Showing Results: Most Recent
Pros: Great add-on card for older motherboards that either don't have USB3 or that don't have the 20-pin USB3 header that so many modern computer cases have. I am running this under Linux, and the card is immediately recognized as ASMedia ASM1042 controller, and the kernel driver xhci_hcd is loaded. Works right out of the box.
Cons: There is very little else to say other than the card works exactly as expected, so no cons evident.
Other Thoughts: I wanted to write this review in response to many critical reviews. It seems that drivers for Windows seem to be an issue. This is curious as stock Linux kernel drivers do the job. Perhaps time to dump Windows?READ FULL REVIEW
Pros: These small single-board computers are amazing, especially when we consider that the computing power of this Banana Pi (dual core, 1 GB RAM) was standard for laptops 5-10 years ago.
Computing power is good, thanks to RAM and the dual-core CPU. Graphics performance is good, x window is very usable (e.g., with xfce or lubuntu).
The Banana Pi comes with several nice extras, such as gigabit ehternet, reset and power button, built-in infrared, and even a SATA connector.
On the Banana Pi website, a number of different operating system images can be downloaded, including Bananian (a Debian derivative), lubuntu (yes, the full version!), and Android. Good for any form of development system.
Cons: Cons? Crashes, crashes, crashes. I am running this board side-by-side with a Raspberry Pi for a simple control job. No fancy GUI, no high CPU or GPU load. No overclocking. I get kernel panics every few hours with the "official" Bananian O/S. With lubuntu, it seems to be even worse.The RPi runs the same application without a hitch.
What is wrong? Is this a poor kernel build? Poor quality control? Kernel panics should not happen in any well-designed system with healthy hardware. This unstable behavior is not acceptable.
Other Thoughts: Judging by the other reviews, there seem to exist well-performing BPIs out there, and it is just possible that I drew a lemon. If not, I can only conclude that the O/S was sloppily built. Either way, this is sad, because the performance of this great little computer is otherwise quite amazing.
Would I buy it again? Considering that the RPi catches up in performance, probably not.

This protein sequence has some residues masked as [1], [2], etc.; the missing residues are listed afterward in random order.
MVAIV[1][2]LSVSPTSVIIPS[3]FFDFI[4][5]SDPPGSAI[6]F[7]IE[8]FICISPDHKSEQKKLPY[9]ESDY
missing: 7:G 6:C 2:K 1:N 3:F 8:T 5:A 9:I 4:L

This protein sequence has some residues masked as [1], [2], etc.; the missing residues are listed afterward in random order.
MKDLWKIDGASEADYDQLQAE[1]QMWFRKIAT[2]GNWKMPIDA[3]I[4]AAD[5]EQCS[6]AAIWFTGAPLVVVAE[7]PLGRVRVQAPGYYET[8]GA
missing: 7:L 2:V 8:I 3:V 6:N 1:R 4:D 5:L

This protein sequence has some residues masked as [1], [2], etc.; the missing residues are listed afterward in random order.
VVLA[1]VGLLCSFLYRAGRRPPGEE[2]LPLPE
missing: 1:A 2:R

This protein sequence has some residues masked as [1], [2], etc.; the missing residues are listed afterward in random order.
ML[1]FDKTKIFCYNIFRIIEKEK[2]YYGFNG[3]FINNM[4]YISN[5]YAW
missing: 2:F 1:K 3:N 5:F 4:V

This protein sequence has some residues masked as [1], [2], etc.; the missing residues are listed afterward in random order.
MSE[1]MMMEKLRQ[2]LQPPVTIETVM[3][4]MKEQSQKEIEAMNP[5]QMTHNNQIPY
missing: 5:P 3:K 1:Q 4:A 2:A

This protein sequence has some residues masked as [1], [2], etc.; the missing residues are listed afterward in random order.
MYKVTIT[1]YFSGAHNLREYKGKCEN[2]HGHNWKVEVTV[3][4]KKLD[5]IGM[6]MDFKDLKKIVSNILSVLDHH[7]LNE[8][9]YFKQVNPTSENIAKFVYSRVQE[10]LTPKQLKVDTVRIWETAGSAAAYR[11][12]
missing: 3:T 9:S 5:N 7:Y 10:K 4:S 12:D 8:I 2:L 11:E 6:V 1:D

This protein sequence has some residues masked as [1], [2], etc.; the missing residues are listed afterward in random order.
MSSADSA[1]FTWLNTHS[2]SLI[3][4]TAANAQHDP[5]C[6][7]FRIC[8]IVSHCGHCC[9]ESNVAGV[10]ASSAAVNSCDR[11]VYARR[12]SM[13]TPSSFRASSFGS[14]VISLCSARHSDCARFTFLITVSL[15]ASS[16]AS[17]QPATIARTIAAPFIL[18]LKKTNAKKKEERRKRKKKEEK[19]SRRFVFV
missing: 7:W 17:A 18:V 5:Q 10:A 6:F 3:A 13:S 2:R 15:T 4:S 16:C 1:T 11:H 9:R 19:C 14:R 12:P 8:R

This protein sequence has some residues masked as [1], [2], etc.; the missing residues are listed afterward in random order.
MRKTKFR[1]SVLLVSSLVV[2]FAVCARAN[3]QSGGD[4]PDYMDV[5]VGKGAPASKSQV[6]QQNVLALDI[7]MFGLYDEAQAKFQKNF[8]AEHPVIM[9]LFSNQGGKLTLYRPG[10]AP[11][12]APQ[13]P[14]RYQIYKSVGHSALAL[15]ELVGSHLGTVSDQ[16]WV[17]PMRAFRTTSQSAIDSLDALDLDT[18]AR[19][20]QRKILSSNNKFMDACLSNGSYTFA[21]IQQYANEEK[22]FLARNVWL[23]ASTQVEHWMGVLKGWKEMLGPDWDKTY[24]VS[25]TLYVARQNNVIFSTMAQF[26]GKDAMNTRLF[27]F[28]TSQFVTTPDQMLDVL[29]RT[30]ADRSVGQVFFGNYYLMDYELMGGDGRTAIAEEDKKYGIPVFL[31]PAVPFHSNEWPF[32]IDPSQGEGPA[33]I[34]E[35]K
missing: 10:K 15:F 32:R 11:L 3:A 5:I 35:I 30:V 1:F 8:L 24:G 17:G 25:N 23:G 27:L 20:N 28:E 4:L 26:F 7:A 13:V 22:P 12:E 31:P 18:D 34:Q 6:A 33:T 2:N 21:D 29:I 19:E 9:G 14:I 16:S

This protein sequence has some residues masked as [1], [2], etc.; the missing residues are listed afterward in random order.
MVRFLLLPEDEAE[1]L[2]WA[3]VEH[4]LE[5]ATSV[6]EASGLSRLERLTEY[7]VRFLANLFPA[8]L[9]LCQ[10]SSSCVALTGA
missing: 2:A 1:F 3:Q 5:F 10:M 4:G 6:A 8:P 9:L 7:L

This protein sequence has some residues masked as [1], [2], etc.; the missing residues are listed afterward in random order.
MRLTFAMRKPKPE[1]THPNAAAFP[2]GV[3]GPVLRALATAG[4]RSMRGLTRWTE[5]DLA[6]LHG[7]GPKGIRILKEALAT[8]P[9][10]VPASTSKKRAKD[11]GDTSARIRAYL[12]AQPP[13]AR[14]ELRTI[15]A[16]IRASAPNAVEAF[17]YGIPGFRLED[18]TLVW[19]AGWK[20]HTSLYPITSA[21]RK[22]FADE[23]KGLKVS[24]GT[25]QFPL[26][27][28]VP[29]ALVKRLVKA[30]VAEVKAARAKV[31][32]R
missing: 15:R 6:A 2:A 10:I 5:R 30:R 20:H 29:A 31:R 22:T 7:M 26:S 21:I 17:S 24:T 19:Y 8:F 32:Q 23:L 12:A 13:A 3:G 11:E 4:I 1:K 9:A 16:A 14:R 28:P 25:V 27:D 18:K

This review is from: Lenovo Thinkpad T410 - Core i5, 2.4ghz, 4GB DDR3, 250GB HDD, DVDRW- 7 Home Premium
Pros: I got this as a deal for roughly eighty bucks below its regular price. For an i5 with 4GB memory, I consider this a good deal. My plan was to replace its hard disk with a SSD and Linux from the get-go, so I had the SSD costs factored in. On 4GB of memory, Linux runs nicely, and this computer is a strong performer for day-to-day Linux use (office, graphics and scientific applications). Lenovo is a company that fully embraces Linux support, and all components worked with 14.04 out of the box. There were no complications.
Cons: Before I begin, let me quote: "'Refurbished' products have been tested to ensure compliance with original manufacturer specifications (...)". Mhm. The exterior of the laptop showed traces of wear, which is probably expected for a refurbished product. The power adapter came with a power cord that looked like it was fished out of a dustbin. Never mind, this is minor.
The battery was almost dead, Fully charged, ACPI reported 20% of its nominal capacity. On inspection, there was a hand-written label on the battery that helpfully said "20%". Can I assume that Lenovo stocks almost-dead batteries for its "refurbished" products?
The hard disk looked like it had a long history of abuse (mfg date: 2012), but it passed the extended self-test. The previous self-test was apparently run by the manufacturer, and it was logged at a run time of 4800 hours. Consider: With a use of, say, 8 hours a day, this means the laptop was in use for almost two years. You call that "refurbished"? Second-hand is what comes to mind.
Two GB on-board memory and a 2GB module provide the total of 4GB. The module was of a slower speed than the on-board memory. The specs probably don't say that the extension memory has to match the on-board DDR3-10600, but throttling it to DDR3-8500 does not help performance. Amateur upgrade?
Other Thoughts: To be sure, refurbished products can be hit or miss, and it is not specified what length of use those items have got. However, "compliance with manufacturer specifications" is quite clear, and it certainly does not involve a battery that can't hold its charge -- worse, it was even labeled as as a run-down battery. In this respect, I consider the label "refurbished" simply dishonest. Sad, actually. The product is quite good, but my trust in the manufacturer has eroded.READ FULL REVIEW
Display Name: SILKE H.
Date Joined: 06/04/05
Some manufacturers place restrictions on how details of their products may be communicated.